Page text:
Use this URL to cite or link to this record in EThOS: http://ethos.bl.uk/OrderDetails.do?uin=uk.bl.ethos.647509
Title: Tabletop tangible interfaces for music performance : design and evaluation
Author: Xambó, Anna
ISNI:       0000 0004 5367 261X
Awarding Body: Open University
Current Institution: Open University
Date of Award: 2015
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Abstract:
This thesis investigates a new generation of collaborative systems: tabletop tangible interfaces (TTIs) for music performance or musical tabletops. Musical tabletops are designed for professional musical performance, as well as for casual interaction in public settings. These systems support co-located collaboration, offered by a shared interface. However, we still know little about their challenges and opportunities for collaborative musical practice: in particular, how to best support beginners or experts or both. This thesis explores the nature of collaboration on TTIs for music performance between beginners, experts, or both. Empirical work was done in two stages: 1) an exploratory stage; and 2) an experimental stage. In the exploratory stage we studied the Reactable, a commercial musical tabletop designed for beginners and experts. In particular, we explored its use in two environments: a multi-session study with expert musicians in a casual lab setting; and a field study with casual visitors in a science centre. In the experimental stage we conducted a controlled experiment for mixed groups using a bespoke musical tabletop interface, SoundXY4. The design of this study was informed by the previous stage about a need to support better real-time awareness of the group activity (workspace awareness) in early interactions. For the three studies, groups musical improvisation was video-captured unobtrusively with the aim of understanding natural uses during group musical practice. Rich video data was carefully analysed focusing on the nature of social interaction and how workspace awareness was manifested. The findings suggest that musical tabletops can support peer learning during multiple sessions; fluid between-group social interaction in public settings; and a democratic and ecological approach to music performance. The findings also point to how workspace awareness can be enhanced in early interactions with TTIs using auditory feedback with ambisonics spatialisation. The thesis concludes with theoretical, methodological, and practical implications for future research in New Interfaces for Musical Expression (NIME), tabletop studies, and Human-Computer Interaction (HCI).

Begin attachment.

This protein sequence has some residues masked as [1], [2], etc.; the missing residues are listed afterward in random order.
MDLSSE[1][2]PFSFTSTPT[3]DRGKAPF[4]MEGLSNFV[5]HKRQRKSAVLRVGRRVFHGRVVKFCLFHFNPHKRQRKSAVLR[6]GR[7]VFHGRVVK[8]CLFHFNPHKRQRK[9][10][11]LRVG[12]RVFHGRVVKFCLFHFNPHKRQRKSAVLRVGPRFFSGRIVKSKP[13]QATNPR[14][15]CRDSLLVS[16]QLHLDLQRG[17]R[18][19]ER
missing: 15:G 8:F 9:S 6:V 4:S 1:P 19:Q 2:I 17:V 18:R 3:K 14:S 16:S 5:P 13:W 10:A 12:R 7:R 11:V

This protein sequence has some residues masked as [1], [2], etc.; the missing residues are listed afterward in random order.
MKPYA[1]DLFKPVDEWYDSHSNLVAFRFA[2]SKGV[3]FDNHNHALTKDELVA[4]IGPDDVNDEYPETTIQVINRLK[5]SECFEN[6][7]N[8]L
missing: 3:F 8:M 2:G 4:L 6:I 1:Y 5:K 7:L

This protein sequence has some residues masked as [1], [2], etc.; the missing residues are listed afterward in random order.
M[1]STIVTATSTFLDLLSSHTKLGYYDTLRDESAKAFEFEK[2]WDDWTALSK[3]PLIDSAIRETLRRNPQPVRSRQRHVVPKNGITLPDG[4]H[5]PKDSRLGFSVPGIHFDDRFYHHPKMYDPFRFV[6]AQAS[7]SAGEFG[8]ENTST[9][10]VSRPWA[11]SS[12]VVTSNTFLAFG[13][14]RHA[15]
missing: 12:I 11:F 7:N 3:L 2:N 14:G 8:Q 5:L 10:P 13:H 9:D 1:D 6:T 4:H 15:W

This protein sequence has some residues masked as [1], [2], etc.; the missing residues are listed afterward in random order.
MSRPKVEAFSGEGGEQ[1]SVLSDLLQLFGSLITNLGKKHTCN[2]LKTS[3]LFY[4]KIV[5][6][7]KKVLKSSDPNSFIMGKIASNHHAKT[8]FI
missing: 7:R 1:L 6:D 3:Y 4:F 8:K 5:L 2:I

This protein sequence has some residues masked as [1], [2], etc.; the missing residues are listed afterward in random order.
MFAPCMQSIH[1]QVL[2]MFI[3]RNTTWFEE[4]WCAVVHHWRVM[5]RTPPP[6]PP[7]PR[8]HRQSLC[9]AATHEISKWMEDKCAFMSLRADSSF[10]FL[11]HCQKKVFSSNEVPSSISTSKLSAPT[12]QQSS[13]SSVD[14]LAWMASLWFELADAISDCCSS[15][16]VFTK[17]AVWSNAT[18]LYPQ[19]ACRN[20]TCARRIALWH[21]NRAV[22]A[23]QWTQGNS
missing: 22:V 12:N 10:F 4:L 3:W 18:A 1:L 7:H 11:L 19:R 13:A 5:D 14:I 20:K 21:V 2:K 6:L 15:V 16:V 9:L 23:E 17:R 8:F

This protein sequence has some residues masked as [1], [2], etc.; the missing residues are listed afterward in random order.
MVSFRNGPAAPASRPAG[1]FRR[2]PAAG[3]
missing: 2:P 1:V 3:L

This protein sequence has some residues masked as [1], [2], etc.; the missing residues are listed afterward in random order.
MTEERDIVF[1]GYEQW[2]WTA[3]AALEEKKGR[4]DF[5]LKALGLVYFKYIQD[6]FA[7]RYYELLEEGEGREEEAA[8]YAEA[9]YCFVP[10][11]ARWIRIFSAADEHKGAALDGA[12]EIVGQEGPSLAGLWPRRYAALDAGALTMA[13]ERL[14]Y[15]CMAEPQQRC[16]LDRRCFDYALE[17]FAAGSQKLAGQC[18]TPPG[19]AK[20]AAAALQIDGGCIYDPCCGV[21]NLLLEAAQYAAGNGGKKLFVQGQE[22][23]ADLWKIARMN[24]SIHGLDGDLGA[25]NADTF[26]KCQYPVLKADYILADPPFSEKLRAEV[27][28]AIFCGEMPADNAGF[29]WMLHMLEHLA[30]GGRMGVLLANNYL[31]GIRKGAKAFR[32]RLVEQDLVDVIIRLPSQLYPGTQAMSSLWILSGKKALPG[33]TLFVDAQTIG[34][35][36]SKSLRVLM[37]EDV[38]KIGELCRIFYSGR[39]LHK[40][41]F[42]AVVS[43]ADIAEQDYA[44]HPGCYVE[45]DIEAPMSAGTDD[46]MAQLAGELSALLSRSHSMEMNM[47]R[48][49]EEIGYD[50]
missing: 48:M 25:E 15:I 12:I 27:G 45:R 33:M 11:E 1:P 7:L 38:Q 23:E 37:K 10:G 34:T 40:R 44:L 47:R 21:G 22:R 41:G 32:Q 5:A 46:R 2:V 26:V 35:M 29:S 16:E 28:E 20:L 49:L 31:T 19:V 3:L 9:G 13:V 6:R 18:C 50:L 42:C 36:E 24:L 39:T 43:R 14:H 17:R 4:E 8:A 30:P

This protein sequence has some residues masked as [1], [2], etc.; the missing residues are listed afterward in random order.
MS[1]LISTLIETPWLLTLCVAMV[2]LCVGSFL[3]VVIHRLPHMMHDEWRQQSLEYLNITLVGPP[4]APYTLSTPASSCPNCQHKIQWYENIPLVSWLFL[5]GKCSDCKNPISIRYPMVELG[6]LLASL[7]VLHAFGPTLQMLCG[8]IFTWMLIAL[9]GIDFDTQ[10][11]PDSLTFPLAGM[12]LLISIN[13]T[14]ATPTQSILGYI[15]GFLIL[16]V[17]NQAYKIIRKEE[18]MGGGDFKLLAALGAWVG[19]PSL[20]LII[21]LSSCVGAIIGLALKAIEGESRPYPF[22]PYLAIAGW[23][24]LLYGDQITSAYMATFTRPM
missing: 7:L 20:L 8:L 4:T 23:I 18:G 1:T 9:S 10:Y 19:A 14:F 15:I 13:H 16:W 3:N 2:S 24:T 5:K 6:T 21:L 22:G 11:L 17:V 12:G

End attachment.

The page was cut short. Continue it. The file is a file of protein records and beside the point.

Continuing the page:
Supervisor: Not available Sponsor: Not available
Qualification Name: Thesis (Ph.D.) Qualification Level: Doctoral
EThOS ID: uk.bl.ethos.647509  DOI: Not available
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